She was interviewed again a year later. By then, she had begun working full time after finding daycare. But she was homeless with her two children, had zero income the previous month, and had not received the $1,000 in child support for which she was eligible. She did not have health insurance and had been to the doctor just once in the past six months for a birth control shot.

Her story is just one example of how those turned away after seeking abortion care can become further trapped in poverty. Being denied a wanted abortion led some women and their families to become even more financially insecure.

“If you ask women why they want an abortion, the most common reasons have to do with finances. They feel they can’t afford to have a child, and it’s in the economic outcomes that we see the biggest difference between a woman who has received and a woman who was denied an abortion,” Foster told Rewire.

Foster’s report indicates that many women were already struggling financially when they sought abortion care—half had incomes below the federal poverty level and three-quarters reported not having enough money to cover basic living expenses.

Six months after being denied an abortion, women were three times more likely to be unemployed than women who were able to access abortion care. They were also more likely to be enrolled in welfare programs.

The study’s findings match what women seeking abortions say they fear, Foster said—that the denial of abortion care leads to further economic insecurity.

Prior to this study, there was little comparative research on abortion that went beyond looking at women’s mental health or drug and alcohol use. Comparisons of women who had abortions to women who did not seek one and chose to continue a pregnancy were inherently biased, the authors noted.

The study comes as access to abortion care faces increasing hurdles in the United States, Jenny Abrams, a doctor in Seattle and a fellow with Physicians for Reproductive Health, told Rewire.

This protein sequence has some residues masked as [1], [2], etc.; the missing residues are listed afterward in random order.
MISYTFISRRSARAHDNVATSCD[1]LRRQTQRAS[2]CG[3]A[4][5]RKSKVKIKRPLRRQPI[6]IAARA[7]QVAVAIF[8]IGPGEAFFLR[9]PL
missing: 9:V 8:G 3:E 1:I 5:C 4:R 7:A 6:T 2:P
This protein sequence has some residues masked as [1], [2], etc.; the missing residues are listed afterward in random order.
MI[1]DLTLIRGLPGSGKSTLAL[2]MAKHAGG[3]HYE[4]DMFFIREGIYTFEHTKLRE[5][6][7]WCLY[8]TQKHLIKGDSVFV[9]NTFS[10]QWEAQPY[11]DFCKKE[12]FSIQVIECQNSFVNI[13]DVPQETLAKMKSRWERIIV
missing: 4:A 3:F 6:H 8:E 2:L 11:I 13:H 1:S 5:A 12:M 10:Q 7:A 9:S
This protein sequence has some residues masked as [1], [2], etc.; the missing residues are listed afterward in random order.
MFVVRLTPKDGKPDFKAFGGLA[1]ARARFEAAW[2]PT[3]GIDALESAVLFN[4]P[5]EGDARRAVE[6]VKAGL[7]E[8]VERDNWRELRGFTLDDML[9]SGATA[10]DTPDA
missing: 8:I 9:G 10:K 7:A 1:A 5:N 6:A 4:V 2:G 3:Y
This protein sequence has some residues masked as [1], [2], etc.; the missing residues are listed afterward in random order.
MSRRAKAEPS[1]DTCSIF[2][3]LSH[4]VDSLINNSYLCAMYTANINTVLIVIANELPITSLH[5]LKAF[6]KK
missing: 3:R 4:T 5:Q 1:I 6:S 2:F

“This study shows that restrictive legislation really harms women and children’s health, and that the people who should be making those decisions are the patients—the women,” she said. “Restricting someone’s capacity to move up or out of poverty is a huge implication.”

The findings were not surprising to Abrams and mirror what she sees in her own practice as a family medicine doctor and abortion provider. “I often see women who already have large families who feel they just can’t take care of one more kid,” she said. “I also see many low-income families with lots of kids and [I see] the strain it puts on their parents to work multiple jobs and do everything they can to stay afloat.”

Given the false rhetoric around abortion in politics and the bills being pushed denying people abortion access, Foster said it is notable how there is a lot of talk of fetuses but that women are almost absent from the conversation. 

“If you only think of abortion as a political issue then you can forget that there are real women making decisions about their real lives, that they are balancing a lot of lives—the children they already have and the children they want to have.”